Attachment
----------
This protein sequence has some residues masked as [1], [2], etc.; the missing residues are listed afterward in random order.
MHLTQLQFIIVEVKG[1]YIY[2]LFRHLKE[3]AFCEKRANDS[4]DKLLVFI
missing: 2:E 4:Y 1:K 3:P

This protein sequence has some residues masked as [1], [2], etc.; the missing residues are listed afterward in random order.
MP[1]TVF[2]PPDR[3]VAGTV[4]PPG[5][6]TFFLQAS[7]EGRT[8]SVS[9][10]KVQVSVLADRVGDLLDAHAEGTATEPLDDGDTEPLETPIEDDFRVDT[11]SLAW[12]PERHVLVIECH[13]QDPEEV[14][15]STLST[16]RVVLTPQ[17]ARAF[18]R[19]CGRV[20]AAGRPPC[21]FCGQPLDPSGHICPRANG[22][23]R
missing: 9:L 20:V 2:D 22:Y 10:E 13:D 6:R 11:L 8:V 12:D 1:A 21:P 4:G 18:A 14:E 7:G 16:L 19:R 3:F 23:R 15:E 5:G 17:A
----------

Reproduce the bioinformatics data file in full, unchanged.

This protein sequence has some residues masked as [1], [2], etc.; the missing residues are listed afterward in random order.
MHLTQLQFIIVEVKG[1]YIY[2]LFRHLKE[3]AFCEKRANDS[4]DKLLVFI
missing: 2:E 4:Y 1:K 3:P

This protein sequence has some residues masked as [1], [2], etc.; the missing residues are listed afterward in random order.
MP[1]TVF[2]PPDR[3]VAGTV[4]PPG[5][6]TFFLQAS[7]EGRT[8]SVS[9][10]KVQVSVLADRVGDLLDAHAEGTATEPLDDGDTEPLETPIEDDFRVDT[11]SLAW[12]PERHVLVIECH[13]QDPEEV[14][15]STLST[16]RVVLTPQ[17]ARAF[18]R[19]CGRV[20]AAGRPPC[21]FCGQPLDPSGHICPRANG[22][23]R
missing: 9:L 20:V 2:D 22:Y 10:E 13:D 6:R 11:L 8:V 12:D 1:A 21:P 4:G 18:A 14:E 7:G 16:L 19:R 3:F 23:R 15:E 5:G 17:A